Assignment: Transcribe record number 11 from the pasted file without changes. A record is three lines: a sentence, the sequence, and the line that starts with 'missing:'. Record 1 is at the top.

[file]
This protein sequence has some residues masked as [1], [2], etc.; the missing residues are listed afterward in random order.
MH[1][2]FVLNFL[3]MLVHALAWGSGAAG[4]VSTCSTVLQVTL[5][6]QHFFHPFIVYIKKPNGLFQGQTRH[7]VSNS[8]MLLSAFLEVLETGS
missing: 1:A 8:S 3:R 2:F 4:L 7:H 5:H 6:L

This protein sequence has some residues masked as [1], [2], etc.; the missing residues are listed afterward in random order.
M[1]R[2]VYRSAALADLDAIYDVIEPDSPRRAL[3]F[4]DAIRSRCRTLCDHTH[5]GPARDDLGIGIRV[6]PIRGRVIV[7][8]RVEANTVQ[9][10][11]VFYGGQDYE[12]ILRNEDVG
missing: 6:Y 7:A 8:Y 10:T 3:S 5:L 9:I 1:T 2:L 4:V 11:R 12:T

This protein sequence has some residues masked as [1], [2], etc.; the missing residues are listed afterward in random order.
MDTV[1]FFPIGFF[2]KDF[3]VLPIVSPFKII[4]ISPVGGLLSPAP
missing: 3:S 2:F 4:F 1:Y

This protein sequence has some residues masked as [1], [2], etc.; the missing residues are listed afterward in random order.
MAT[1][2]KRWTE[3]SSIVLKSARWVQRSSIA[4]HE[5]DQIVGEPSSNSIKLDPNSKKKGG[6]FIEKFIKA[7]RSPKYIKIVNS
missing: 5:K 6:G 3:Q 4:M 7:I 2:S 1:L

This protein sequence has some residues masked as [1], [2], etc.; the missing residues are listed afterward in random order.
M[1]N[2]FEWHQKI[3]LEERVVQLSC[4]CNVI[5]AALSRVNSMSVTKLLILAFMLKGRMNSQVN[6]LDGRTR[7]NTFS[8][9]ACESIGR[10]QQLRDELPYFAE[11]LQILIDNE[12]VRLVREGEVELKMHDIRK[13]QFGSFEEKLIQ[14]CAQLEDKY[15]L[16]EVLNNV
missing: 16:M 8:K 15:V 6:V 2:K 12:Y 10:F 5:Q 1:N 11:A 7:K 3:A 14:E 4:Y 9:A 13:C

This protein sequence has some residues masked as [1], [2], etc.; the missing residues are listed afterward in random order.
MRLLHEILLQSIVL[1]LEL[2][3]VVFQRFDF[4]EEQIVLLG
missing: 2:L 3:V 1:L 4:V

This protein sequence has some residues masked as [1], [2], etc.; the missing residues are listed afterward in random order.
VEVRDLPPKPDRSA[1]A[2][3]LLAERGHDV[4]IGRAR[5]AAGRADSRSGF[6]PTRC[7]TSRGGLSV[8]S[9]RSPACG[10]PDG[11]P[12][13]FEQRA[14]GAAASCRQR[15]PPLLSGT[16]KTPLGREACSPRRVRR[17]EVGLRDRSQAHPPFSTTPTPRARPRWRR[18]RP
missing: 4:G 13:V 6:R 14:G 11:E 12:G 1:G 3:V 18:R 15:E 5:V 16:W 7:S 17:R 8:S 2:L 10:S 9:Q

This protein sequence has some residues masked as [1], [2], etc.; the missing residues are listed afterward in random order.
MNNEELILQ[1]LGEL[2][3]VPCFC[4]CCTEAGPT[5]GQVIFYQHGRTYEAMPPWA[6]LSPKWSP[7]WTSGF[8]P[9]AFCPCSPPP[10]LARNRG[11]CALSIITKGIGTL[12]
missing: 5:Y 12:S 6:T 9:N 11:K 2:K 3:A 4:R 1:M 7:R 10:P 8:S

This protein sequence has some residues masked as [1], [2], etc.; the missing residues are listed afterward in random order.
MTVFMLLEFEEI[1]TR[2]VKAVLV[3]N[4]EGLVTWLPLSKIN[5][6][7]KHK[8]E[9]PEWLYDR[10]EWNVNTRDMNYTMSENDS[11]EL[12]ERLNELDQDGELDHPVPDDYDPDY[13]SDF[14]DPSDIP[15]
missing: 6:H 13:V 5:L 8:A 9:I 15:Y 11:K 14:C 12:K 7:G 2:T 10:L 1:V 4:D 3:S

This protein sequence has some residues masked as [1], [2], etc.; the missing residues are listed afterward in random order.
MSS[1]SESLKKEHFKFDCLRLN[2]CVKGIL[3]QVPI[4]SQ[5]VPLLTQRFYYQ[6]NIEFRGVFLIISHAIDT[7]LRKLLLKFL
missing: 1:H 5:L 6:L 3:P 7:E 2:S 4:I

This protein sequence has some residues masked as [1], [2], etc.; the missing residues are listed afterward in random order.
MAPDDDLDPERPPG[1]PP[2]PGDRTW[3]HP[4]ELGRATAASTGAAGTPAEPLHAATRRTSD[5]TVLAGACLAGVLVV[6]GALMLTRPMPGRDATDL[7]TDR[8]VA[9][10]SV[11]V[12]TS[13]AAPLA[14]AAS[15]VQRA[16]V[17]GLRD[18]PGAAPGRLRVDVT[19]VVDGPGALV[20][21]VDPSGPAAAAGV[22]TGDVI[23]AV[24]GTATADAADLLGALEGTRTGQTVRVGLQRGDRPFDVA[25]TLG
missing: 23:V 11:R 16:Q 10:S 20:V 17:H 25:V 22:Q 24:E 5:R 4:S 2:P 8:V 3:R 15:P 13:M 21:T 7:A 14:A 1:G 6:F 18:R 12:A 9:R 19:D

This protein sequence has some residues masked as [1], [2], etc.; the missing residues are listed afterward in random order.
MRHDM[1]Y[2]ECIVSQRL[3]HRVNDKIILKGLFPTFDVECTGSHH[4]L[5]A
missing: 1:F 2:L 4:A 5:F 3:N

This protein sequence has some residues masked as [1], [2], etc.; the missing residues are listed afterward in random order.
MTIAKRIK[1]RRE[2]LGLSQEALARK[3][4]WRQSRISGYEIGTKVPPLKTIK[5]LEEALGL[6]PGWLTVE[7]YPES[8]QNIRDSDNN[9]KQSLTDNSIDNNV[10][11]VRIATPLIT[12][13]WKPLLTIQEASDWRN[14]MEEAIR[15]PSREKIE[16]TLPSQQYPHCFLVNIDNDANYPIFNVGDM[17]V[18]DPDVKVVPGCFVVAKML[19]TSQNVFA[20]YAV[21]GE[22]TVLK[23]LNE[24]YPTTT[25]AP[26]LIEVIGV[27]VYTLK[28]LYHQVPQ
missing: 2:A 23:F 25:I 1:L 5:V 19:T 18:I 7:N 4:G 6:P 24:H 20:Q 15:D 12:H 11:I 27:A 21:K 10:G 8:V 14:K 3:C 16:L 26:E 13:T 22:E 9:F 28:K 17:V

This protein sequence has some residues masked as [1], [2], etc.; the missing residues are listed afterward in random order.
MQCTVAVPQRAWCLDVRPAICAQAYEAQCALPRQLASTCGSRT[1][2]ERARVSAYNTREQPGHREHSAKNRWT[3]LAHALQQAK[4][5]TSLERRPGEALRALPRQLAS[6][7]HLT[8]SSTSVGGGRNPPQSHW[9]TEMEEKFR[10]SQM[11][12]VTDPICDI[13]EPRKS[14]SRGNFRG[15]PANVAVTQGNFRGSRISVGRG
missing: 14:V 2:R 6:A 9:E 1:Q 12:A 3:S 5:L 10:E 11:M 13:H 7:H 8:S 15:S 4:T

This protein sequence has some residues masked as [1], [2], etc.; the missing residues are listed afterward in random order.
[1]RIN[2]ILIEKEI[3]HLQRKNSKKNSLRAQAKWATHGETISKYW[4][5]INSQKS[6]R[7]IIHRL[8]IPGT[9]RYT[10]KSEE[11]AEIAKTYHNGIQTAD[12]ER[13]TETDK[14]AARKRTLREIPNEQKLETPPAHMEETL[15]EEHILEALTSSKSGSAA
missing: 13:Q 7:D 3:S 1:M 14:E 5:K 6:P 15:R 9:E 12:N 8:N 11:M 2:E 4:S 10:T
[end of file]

This protein sequence has some residues masked as [1], [2], etc.; the missing residues are listed afterward in random order.
MAPDDDLDPERPPG[1]PP[2]PGDRTW[3]HP[4]ELGRATAASTGAAGTPAEPLHAATRRTSD[5]TVLAGACLAGVLVV[6]GALMLTRPMPGRDATDL[7]TDR[8]VA[9][10]SV[11]V[12]TS[13]AAPLA[14]AAS[15]VQRA[16]V[17]GLRD[18]PGAAPGRLRVDVT[19]VVDGPGALV[20][21]VDPSGPAAAAGV[22]TGDVI[23]AV[24]GTATADAADLLGALEGTRTGQTVRVGLQRGDRPFDVA[25]TLG
missing: 23:V 11:R 16:Q 10:S 20:V 17:H 25:V 22:Q 24:E 5:R 4:S 2:P 8:V 3:R 15:P 13:M 21:T 7:A 14:A 1:G 6:F 18:R 12:A 9:R 19:D